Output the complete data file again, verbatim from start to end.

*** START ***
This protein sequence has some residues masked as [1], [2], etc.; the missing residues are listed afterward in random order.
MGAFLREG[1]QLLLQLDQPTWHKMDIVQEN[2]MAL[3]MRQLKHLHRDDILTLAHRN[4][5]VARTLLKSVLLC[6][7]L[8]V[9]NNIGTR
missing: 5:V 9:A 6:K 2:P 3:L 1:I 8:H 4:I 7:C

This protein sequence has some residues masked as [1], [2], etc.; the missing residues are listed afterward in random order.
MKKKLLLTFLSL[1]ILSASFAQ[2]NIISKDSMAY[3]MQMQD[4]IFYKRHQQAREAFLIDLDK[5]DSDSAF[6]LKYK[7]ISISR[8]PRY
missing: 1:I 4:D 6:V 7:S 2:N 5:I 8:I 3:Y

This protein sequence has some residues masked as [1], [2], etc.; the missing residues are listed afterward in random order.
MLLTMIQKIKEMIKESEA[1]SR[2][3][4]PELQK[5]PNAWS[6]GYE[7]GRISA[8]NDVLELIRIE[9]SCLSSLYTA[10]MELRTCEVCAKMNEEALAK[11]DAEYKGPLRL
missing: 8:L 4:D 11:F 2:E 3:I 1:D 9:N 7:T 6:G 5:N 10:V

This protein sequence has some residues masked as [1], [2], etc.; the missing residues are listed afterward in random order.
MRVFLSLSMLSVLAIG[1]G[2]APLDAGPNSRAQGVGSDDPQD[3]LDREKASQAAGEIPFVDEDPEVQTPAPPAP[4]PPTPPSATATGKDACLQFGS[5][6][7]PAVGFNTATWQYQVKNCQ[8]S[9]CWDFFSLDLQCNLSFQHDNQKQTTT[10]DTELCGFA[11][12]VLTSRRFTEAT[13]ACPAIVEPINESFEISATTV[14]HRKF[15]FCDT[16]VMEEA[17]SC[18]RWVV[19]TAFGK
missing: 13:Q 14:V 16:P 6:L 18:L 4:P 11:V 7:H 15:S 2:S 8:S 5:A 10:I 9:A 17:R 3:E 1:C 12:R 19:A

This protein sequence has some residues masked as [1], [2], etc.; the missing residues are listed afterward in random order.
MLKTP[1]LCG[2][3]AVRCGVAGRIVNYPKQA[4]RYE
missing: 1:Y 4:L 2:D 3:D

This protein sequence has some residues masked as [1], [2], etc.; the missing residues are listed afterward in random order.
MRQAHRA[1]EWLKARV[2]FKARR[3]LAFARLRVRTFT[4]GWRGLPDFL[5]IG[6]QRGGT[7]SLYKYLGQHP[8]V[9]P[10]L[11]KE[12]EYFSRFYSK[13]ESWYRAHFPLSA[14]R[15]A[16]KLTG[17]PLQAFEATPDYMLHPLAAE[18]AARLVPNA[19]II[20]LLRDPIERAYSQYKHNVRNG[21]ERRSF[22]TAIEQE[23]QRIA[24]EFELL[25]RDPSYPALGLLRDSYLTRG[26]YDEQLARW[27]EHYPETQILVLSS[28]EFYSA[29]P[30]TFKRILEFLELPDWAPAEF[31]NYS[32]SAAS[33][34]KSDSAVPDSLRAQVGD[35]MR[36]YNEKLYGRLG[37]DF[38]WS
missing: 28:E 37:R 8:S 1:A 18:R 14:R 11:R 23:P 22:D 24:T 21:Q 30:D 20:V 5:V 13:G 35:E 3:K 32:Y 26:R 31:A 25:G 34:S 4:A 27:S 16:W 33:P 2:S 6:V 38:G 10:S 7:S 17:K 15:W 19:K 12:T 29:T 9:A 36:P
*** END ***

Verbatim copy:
This protein sequence has some residues masked as [1], [2], etc.; the missing residues are listed afterward in random order.
MGAFLREG[1]QLLLQLDQPTWHKMDIVQEN[2]MAL[3]MRQLKHLHRDDILTLAHRN[4][5]VARTLLKSVLLC[6][7]L[8]V[9]NNIGTR
missing: 5:V 9:A 6:K 2:P 3:L 1:I 8:H 4:I 7:C

This protein sequence has some residues masked as [1], [2], etc.; the missing residues are listed afterward in random order.
MKKKLLLTFLSL[1]ILSASFAQ[2]NIISKDSMAY[3]MQMQD[4]IFYKRHQQAREAFLIDLDK[5]DSDSAF[6]LKYK[7]ISISR[8]PRY
missing: 1:I 4:D 6:V 7:S 2:N 5:I 8:I 3:Y

This protein sequence has some residues masked as [1], [2], etc.; the missing residues are listed afterward in random order.
MLLTMIQKIKEMIKESEA[1]SR[2][3][4]PELQK[5]PNAWS[6]GYE[7]GRISA[8]NDVLELIRIE[9]SCLSSLYTA[10]MELRTCEVCAKMNEEALAK[11]DAEYKGPLRL
missing: 8:L 4:D 11:F 2:E 3:I 1:D 9:N 7:T 6:G 5:N 10:V

This protein sequence has some residues masked as [1], [2], etc.; the missing residues are listed afterward in random order.
MRVFLSLSMLSVLAIG[1]G[2]APLDAGPNSRAQGVGSDDPQD[3]LDREKASQAAGEIPFVDEDPEVQTPAPPAP[4]PPTPPSATATGKDACLQFGS[5][6][7]PAVGFNTATWQYQVKNCQ[8]S[9]CWDFFSLDLQCNLSFQHDNQKQTTT[10]DTELCGFA[11][12]VLTSRRFTEAT[13]ACPAIVEPINESFEISATTV[14]HRKF[15]FCDT[16]VMEEA[17]SC[18]RWVV[19]TAFGK
missing: 13:Q 14:V 16:P 6:L 18:L 4:P 11:V 7:H 15:S 2:S 8:S 5:A 10:I 9:A 17:R 3:E 1:C 12:R 19:A

This protein sequence has some residues masked as [1], [2], etc.; the missing residues are listed afterward in random order.
MLKTP[1]LCG[2][3]AVRCGVAGRIVNYPKQA[4]RYE
missing: 1:Y 4:L 2:D 3:D

This protein sequence has some residues masked as [1], [2], etc.; the missing residues are listed afterward in random order.
MRQAHRA[1]EWLKARV[2]FKARR[3]LAFARLRVRTFT[4]GWRGLPDFL[5]IG[6]QRGGT[7]SLYKYLGQHP[8]V[9]P[10]L[11]KE[12]EYFSRFYSK[13]ESWYRAHFPLSA[14]R[15]A[16]KLTG[17]PLQAFEATPDYMLHPLAAE[18]AARLVPNA[19]II[20]LLRDPIERAYSQYKHNVRNG[21]ERRSF[22]TAIEQE[23]QRIA[24]EFELL[25]RDPSYPALGLLRDSYLTRG[26]YDEQLARW[27]EHYPETQILVLSS[28]EFYSA[29]P[30]TFKRILEFLELPDWAPAEF[31]NYS[32]SAAS[33][34]KSDSAVPDSLRAQVGD[35]MR[36]YNEKLYGRLG[37]DF[38]WS
missing: 28:E 37:R 8:S 1:A 18:R 14:R 11:R 23:P 22:D 24:T 21:Q 30:D 20:V 5:V 13:G 35:E 3:K 32:Y 26:R 31:A 25:G 34:S 4:A 27:S 16:W 33:P 2:S 6:V 38:G 10:S 7:S 17:K 15:W 19:K 12:T 29:T 9:A 36:P